You re­ally can’t neigh­say him

The Observer - - Comment & Analysis - Liam Nee­son

At the New York film fes­ti­val, Liam Nee­son re­counted how on the set of his lat­est movie, The Bal­lad of Buster Scruggs, a horse recog­nised him and be­gan paw­ing the ground and whin­ny­ing. At first, I thought Mr Nee­son was mak­ing a com­ment about his gen­eral level of celebrity and might be un­der the im­pres­sion that all horses recog­nised him. But then I saw that he had worked with the horse be­fore.

An­i­mal psy­chol­o­gists con­firmed that horses can re­mem­ber and re­act fondly to peo­ple they as­so­ci­ate with pos­i­tive mem­o­ries, es­pe­cially where they have been given food. Nee­son said he had talked to the horse and fed it ap­ples.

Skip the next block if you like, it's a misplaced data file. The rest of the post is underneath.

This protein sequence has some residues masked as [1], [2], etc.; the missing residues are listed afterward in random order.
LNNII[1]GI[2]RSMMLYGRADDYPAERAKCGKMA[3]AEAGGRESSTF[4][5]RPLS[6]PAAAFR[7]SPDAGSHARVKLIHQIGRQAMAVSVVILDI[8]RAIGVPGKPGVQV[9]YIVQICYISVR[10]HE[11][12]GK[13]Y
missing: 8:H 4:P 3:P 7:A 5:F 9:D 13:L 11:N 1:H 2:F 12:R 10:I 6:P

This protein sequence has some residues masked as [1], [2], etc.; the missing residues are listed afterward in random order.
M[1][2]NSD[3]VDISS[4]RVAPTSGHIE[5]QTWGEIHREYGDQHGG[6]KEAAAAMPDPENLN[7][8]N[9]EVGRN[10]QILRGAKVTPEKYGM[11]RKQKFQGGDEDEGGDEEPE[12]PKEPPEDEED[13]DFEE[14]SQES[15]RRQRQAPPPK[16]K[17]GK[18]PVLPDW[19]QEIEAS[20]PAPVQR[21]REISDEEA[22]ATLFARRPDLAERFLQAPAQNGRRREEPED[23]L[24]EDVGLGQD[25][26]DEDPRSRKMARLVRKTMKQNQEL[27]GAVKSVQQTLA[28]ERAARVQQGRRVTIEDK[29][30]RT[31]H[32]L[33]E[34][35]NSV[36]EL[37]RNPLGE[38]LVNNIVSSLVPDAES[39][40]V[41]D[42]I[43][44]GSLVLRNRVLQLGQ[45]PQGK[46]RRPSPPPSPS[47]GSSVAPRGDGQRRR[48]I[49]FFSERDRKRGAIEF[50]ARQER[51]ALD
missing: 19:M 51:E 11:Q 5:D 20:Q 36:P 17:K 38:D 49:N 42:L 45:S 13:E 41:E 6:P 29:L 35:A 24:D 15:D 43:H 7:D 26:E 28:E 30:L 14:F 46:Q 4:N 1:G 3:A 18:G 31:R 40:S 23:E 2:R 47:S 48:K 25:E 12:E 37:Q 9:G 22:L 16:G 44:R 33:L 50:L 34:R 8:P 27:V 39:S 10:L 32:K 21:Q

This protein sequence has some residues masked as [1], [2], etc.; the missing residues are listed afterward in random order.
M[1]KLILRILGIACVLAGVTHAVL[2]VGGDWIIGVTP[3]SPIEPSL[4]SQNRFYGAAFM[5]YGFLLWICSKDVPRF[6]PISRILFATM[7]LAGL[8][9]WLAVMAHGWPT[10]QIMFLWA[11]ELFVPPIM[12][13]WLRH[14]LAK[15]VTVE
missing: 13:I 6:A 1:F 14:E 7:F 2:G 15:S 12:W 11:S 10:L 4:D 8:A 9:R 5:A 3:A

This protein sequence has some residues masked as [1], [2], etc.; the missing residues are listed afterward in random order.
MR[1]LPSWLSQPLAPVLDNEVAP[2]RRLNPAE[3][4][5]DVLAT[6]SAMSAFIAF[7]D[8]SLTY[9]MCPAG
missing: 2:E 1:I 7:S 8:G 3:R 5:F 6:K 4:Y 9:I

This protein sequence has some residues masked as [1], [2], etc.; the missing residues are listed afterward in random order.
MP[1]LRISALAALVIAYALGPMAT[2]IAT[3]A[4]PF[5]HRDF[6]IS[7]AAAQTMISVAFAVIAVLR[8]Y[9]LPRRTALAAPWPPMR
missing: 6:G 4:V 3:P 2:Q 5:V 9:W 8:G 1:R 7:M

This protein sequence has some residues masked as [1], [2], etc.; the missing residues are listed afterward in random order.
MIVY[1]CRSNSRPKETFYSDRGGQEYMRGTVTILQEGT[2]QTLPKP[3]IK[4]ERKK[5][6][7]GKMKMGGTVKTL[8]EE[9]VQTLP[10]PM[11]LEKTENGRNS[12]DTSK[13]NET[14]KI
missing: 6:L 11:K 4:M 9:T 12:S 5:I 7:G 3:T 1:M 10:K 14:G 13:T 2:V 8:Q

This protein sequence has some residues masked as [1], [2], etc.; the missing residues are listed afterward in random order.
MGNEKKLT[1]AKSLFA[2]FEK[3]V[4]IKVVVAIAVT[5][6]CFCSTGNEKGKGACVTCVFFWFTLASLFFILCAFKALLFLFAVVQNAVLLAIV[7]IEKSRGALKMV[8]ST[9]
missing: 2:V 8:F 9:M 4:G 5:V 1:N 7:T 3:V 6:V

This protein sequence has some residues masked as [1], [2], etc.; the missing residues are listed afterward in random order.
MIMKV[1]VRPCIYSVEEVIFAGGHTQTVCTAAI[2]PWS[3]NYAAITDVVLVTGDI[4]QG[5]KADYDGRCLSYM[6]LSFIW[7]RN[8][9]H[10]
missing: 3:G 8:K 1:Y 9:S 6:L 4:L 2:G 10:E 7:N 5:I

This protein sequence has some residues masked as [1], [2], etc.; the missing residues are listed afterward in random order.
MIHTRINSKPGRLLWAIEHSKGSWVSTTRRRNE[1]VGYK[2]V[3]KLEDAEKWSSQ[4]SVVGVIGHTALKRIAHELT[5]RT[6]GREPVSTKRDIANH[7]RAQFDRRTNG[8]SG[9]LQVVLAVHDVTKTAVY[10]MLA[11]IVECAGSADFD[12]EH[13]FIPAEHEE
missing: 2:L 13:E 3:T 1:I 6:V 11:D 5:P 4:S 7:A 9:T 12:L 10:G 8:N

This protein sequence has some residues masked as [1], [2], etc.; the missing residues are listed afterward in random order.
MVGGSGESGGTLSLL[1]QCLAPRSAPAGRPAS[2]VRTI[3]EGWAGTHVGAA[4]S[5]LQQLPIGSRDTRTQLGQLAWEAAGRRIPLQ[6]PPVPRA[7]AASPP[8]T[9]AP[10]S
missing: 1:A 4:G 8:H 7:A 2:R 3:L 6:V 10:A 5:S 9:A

I like this story on many lev­els. I like it when other species are re­vealed to have more so­phis­ti­cated cog­ni­tive pro­cesses than orig­i­nally be­lieved. Cows can recog­nise friends in the herd, for ex­am­ple. Plus, in this fast-paced world, it is nice if any free­lance col­league re­mem­bers you in be­tween jobs, ir­re­spec­tive of species.

But, still, the real ex­per­i­ment is yet to be con­ducted: if Liam Nee­son was dis­guised as Tilda Swin­ton, would the horse still recog­nise him?

Liam Nee­son on a tour of a New York sta­bles in 2014.

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